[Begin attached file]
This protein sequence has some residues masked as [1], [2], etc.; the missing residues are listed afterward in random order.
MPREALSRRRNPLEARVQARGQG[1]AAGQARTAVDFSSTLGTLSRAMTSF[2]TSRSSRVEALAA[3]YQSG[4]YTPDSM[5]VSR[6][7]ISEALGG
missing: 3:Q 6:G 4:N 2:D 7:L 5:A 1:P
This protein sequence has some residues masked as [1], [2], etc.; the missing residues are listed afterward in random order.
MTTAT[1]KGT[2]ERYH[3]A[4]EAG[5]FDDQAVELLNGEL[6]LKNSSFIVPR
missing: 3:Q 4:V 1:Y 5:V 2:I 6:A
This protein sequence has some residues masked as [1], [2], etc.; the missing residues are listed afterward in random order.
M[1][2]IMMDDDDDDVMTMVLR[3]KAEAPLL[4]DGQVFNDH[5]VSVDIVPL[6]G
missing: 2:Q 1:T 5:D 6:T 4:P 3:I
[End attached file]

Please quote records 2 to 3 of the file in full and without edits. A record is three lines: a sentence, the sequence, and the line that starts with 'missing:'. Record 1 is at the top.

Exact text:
This protein sequence has some residues masked as [1], [2], etc.; the missing residues are listed afterward in random order.
MTTAT[1]KGT[2]ERYH[3]A[4]EAG[5]FDDQAVELLNGEL[6]LKNSSFIVPR
missing: 3:Q 4:V 1:Y 5:V 2:I 6:A
This protein sequence has some residues masked as [1], [2], etc.; the missing residues are listed afterward in random order.
M[1][2]IMMDDDDDDVMTMVLR[3]KAEAPLL[4]DGQVFNDH[5]VSVDIVPL[6]G
missing: 2:Q 1:T 5:D 6:T 4:P 3:I